Mr. Boxall argued that in times of perceived crisis, the government gravitates toward closed administrative proceedings. Ottawa has lately stated that it has begun to seize suspects' passports to deal with the foreign-fighter issue – yet no names and no numbers have been released.

Counterterrorism is a team effort, according to Mr. Blaney. The Public Safety Minister told Parliament last week that 20 agencies – not just the RCMP and CSIS, but also Passport Canada, border guards, and others – already routinely share information for national-security reasons.

Federal Court Judge Richard Mosley last year ruled that CSIS had been unlawfully sharing data with foreign allies – in a way that put travelling Canadian terrorism suspects at risk of being "detained or otherwise harmed."

His scathing ruling alleging unlawful CSIS conduct led Public Safety officials to write memos complaining they had lost an important surveillance power.

Story continues below advertisement

On Sunday, a spokesman for Mr. Blaney declined to say when the new bill would be tabled, but said "measures to protect Canada from terrorists will be announced in the near future."

Liberal MP Wayne Easter, a former Public Safety minister, said more intelligence-sharing powers may well be necessary.

"If they need to be bucked up … then that has to happen," he said, later reflecting on the fact that CSIS estimates that 80 extremists have already returned from the Middle East to Canada.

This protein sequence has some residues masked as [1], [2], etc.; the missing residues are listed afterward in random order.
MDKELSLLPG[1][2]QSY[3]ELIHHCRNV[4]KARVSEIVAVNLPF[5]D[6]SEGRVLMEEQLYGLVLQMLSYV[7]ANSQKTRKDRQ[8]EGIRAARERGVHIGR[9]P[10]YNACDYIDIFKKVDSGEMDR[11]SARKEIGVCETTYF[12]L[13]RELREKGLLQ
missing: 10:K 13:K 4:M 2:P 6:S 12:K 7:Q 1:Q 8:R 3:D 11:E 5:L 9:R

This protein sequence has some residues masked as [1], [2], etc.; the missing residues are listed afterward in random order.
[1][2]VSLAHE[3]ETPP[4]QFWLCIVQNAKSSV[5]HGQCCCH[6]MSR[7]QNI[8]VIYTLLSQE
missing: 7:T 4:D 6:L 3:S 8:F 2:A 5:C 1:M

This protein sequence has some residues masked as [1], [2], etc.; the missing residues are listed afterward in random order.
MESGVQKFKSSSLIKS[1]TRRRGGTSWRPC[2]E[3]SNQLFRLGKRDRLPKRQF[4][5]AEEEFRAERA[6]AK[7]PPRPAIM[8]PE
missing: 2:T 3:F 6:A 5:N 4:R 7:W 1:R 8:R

"Why have they not been arrested?," Mr. Easter asked. "If these are radicalized individuals … then, man, this is trouble."

Report an error Editorial code of conduct
Due to technical reasons, we have temporarily removed commenting from our articles. We hope to have this fixed soon. Thank you for your patience. If you are looking to give feedback on our new site, please send it along to feedback@globeandmail.com. If you want to write a letter to the editor, please forward to letters@globeandmail.com.

Welcome to The Globe and Mail’s comment community. This is a space where subscribers can engage with each other and Globe staff. Non-subscribers can read and sort comments but will not be able to engage with them in any way. Click here to subscribe.

If you would like to write a letter to the editor, please forward it to letters@globeandmail.com. Readers can also interact with The Globe on Facebook and Twitter .

Welcome to The Globe and Mail’s comment community. This is a space where subscribers can engage with each other and Globe staff. Non-subscribers can read and sort comments but will not be able to engage with them in any way. Click here to subscribe.

If you would like to write a letter to the editor, please forward it to letters@globeandmail.com. Readers can also interact with The Globe on Facebook and Twitter .

Welcome to The Globe and Mail’s comment community. This is a space where subscribers can engage with each other and Globe staff.

We aim to create a safe and valuable space for discussion and debate. That means:

  • Treat others as you wish to be treated
  • Criticize ideas, not people
  • Stay on topic
  • Avoid the use of toxic and offensive language
  • Flag bad behaviour

Comments that violate our community guidelines will be removed.

Read our community guidelines here

Discussion loading ...

To view this site properly, enable cookies in your browser. Read our privacy policy to learn more.
How to enable cookies